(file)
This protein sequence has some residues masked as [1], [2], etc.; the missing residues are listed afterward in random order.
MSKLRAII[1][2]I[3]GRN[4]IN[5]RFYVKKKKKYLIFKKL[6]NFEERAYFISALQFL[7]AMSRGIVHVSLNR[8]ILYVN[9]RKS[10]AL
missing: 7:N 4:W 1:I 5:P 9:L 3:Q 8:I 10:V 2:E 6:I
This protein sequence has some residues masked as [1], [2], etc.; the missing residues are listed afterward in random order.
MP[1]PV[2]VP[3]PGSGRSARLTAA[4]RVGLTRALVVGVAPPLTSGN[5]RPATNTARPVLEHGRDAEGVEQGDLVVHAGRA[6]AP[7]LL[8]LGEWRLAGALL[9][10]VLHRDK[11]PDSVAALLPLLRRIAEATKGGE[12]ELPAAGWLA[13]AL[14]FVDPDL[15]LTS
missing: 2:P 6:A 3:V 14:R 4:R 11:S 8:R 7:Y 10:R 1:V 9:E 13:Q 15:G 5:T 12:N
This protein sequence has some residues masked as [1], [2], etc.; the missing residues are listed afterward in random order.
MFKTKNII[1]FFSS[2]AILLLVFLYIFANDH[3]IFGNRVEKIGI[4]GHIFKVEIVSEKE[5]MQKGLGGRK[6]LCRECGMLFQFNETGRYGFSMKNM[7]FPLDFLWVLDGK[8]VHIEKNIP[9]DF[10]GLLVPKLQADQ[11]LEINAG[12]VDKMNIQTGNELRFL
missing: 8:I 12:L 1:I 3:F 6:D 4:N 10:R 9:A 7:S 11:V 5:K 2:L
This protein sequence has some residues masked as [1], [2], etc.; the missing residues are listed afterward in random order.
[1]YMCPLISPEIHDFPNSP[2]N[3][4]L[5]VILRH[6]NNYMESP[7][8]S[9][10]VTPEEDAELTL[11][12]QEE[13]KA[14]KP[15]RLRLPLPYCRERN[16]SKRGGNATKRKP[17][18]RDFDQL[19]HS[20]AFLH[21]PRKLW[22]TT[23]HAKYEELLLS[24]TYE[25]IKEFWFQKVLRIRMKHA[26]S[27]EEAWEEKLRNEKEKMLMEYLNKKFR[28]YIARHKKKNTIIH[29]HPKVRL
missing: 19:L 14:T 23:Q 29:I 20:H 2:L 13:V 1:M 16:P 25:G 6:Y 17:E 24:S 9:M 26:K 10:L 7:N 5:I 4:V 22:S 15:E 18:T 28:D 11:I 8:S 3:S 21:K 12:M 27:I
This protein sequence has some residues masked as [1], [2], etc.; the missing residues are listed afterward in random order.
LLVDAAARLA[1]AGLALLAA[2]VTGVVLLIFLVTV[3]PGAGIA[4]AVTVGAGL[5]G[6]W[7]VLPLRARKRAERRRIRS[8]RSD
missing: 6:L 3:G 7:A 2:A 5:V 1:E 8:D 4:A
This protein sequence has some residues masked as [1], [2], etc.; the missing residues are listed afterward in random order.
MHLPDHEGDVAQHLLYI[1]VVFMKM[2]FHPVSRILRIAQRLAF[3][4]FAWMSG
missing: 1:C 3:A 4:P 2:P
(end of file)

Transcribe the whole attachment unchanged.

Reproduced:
This protein sequence has some residues masked as [1], [2], etc.; the missing residues are listed afterward in random order.
MSKLRAII[1][2]I[3]GRN[4]IN[5]RFYVKKKKKYLIFKKL[6]NFEERAYFISALQFL[7]AMSRGIVHVSLNR[8]ILYVN[9]RKS[10]AL
missing: 7:N 4:W 1:I 5:P 9:L 3:Q 8:I 10:V 2:E 6:I
This protein sequence has some residues masked as [1], [2], etc.; the missing residues are listed afterward in random order.
MP[1]PV[2]VP[3]PGSGRSARLTAA[4]RVGLTRALVVGVAPPLTSGN[5]RPATNTARPVLEHGRDAEGVEQGDLVVHAGRA[6]AP[7]LL[8]LGEWRLAGALL[9][10]VLHRDK[11]PDSVAALLPLLRRIAEATKGGE[12]ELPAAGWLA[13]AL[14]FVDPDL[15]LTS
missing: 2:P 6:A 3:V 14:R 4:R 11:S 8:R 7:Y 10:R 1:V 9:E 13:Q 15:G 5:T 12:N
This protein sequence has some residues masked as [1], [2], etc.; the missing residues are listed afterward in random order.
MFKTKNII[1]FFSS[2]AILLLVFLYIFANDH[3]IFGNRVEKIGI[4]GHIFKVEIVSEKE[5]MQKGLGGRK[6]LCRECGMLFQFNETGRYGFSMKNM[7]FPLDFLWVLDGK[8]VHIEKNIP[9]DF[10]GLLVPKLQADQ[11]LEINAG[12]VDKMNIQTGNELRFL
missing: 8:I 12:L 1:I 3:F 6:D 4:N 10:R 9:A 7:S 11:V 5:K 2:L
This protein sequence has some residues masked as [1], [2], etc.; the missing residues are listed afterward in random order.
[1]YMCPLISPEIHDFPNSP[2]N[3][4]L[5]VILRH[6]NNYMESP[7][8]S[9][10]VTPEEDAELTL[11][12]QEE[13]KA[14]KP[15]RLRLPLPYCRERN[16]SKRGGNATKRKP[17][18]RDFDQL[19]HS[20]AFLH[21]PRKLW[22]TT[23]HAKYEELLLS[24]TYE[25]IKEFWFQKVLRIRMKHA[26]S[27]EEAWEEKLRNEKEKMLMEYLNKKFR[28]YIARHKKKNTIIH[29]HPKVRL
missing: 19:L 14:T 23:Q 29:I 20:H 2:L 13:V 1:M 16:P 25:G 6:Y 17:E 24:S 9:M 26:K 10:L 7:N 5:I 4:V 22:S 15:E 18:T 28:D 11:I 8:S 3:S 21:K 12:M 27:I
This protein sequence has some residues masked as [1], [2], etc.; the missing residues are listed afterward in random order.
LLVDAAARLA[1]AGLALLAA[2]VTGVVLLIFLVTV[3]PGAGIA[4]AVTVGAGL[5]G[6]W[7]VLPLRARKRAERRRIRS[8]RSD
missing: 6:L 3:G 7:A 2:A 5:V 1:E 8:D 4:A
This protein sequence has some residues masked as [1], [2], etc.; the missing residues are listed afterward in random order.
MHLPDHEGDVAQHLLYI[1]VVFMKM[2]FHPVSRILRIAQRLAF[3][4]FAWMSG
missing: 1:C 3:A 4:P 2:P